Where sand and gravel accumulate in the body of a river, you will hear a "music of nature". The water currents that tripped over the stones on the way to the estuary and lowlands, made a splashing sound, meanwhile splashes of water were thrown everywhere. You observe an event that seems like it will never end while enjoying a "music of nature" that is presented. Your eyes then go to the reflection of nature painted on the surface of the water. In the meantime, peace will go deep into your heart; it is a gift that you cannot escape your admiration for nature, and so, your gratitude.
A moment later, you are diverted by a light jump between the stones. You try to take a longer look at where the motion is coming from. Once you get a little closer, a cute creature is seen among the stones, it is submerging half of its body in the water, its snout pointing towards the flow of the river. That's when you realize that there you are not alone. That creature is there, inhabiting its habitat, near the water.
Here, it is commonly known as the rice field frog (Asian grass frog). In some areas outside my area, I heard it was caught and sold for consumption. But in our place, they live freely in rivers, ponds and streams in the rice fields. Scientifically, this species of frog is Fejervarya limnocharis. About this species, Amphibia Web gives a description like this (because of the many scientific terms there, I quote the text in full):
"Snout pointed, projecting beyond mouth. Canthus obtuse, loreal oblique, more or less concave. Internarial space is longer than interorbital width, which is much less than width of the upper eyelid. Tympanum distinct, half to two third the diameter of eye. Fingers obtusely pointed, first longer than second, subarticular tubercles very prominent.Tibiotarsal articulation reaches tympanum or naris. Toes obtuse or with slightly swollen tips, half webbed, subarticular tubercles small and prominent. Body with small tubercles, sometimes small longitudinal folds are present, ventrum smooth except belly and thighs which are granular posteriorly. Male with loose gular region, with brown or blackish W-shaped mark, fore limbs stronger, with pad like subdigital tubercles under first finger. Snout-vent length 39-43 mm."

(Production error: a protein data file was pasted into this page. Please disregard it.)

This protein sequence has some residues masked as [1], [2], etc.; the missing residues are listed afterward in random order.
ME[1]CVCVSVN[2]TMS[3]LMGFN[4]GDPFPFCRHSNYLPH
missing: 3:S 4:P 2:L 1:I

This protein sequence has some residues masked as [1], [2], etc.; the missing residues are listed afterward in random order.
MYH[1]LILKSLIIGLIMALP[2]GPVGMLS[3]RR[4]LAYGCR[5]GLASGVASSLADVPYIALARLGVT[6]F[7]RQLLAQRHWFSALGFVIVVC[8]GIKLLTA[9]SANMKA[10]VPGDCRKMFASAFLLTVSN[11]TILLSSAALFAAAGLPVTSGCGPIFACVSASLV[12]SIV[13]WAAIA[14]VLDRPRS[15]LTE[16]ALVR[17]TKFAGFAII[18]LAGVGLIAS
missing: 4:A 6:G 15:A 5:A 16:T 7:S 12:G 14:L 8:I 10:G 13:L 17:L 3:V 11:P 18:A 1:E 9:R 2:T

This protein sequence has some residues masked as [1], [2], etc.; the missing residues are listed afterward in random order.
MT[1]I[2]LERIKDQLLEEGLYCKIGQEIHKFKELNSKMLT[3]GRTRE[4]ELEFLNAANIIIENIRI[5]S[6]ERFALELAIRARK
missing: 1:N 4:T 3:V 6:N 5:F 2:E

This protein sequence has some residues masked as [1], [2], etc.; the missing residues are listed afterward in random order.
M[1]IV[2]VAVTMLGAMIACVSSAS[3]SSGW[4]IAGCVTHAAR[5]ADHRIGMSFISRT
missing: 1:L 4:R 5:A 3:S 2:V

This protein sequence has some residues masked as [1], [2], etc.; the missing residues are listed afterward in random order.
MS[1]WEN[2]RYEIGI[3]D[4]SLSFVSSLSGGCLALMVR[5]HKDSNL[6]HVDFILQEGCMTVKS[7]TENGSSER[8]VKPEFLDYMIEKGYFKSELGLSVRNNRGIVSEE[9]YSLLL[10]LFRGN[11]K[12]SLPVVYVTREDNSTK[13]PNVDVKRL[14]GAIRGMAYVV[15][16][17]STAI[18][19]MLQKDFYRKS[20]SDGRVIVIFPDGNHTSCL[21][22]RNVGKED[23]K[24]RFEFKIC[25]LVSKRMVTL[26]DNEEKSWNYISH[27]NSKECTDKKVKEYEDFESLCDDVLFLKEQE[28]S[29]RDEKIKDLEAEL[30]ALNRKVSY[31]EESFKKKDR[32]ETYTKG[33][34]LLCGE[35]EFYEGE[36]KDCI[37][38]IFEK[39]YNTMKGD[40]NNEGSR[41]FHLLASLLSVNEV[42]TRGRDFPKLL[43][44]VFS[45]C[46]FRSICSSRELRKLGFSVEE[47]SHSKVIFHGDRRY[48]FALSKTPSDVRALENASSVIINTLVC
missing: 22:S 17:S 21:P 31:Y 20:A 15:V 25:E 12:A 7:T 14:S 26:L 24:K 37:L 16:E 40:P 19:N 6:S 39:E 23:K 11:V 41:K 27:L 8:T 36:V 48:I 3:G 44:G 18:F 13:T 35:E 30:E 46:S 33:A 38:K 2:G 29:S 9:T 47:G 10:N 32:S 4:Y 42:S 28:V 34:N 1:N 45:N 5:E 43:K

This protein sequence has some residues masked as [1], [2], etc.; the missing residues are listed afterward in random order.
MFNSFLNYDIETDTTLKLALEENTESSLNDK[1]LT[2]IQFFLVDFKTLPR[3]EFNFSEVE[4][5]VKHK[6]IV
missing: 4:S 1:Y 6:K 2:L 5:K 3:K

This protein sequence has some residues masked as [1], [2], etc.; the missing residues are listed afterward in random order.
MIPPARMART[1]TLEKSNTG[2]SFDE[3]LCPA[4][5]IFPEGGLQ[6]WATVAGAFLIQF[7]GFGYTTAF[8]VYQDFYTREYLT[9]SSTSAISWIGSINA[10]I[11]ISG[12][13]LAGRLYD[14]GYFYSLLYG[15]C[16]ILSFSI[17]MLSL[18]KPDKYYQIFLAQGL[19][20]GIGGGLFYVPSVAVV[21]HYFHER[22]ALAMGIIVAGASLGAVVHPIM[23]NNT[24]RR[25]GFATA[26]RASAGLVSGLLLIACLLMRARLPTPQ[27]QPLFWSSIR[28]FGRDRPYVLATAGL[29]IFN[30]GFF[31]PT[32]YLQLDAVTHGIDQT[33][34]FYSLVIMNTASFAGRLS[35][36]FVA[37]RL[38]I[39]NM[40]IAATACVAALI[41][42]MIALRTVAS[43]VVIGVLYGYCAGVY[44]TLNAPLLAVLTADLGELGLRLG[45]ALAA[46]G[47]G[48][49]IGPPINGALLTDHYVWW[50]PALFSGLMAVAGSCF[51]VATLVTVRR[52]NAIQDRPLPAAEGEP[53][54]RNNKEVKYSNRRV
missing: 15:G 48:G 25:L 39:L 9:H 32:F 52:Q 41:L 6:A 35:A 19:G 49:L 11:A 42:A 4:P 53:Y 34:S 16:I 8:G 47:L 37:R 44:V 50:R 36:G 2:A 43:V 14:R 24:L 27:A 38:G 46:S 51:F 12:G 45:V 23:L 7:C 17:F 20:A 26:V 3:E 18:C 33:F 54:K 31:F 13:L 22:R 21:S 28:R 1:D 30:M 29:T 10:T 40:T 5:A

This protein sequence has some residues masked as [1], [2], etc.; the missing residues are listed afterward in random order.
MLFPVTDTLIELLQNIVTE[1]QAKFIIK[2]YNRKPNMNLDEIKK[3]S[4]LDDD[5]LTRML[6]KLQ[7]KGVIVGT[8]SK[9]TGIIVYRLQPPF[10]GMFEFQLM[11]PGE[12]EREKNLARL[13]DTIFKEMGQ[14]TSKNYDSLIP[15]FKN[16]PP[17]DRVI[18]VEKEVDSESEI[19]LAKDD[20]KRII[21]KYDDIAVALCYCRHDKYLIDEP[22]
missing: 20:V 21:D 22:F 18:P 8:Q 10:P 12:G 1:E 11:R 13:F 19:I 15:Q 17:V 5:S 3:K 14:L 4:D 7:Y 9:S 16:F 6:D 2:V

According to the same source, they often visit marginal vegetation near rivers and streams. An interesting and easily observable thing, as the source also mentions, is "when it is disturbed it leaps in water to swim back at once."
With breeding triggered by monsoon rains, this frog species is distributed from South Asia to Japan, and especially in Southeast Asia. This one is in the north of Sumatra or to be precise in the province of Aceh, Indonesia. In terms of breeding, it was one of the first amphibians to arrive at the calling site. The males generally call in places near a flowing stream, such as this one, and they are far apart from each other. As mentioned in the same source, they have a distinctive, fast and repeated calling sound, but in the moment I take these pictures of Fejervarya limnocharis, it looks so quiet. So I call that, the quiet one in the river. (More information, see here and here too)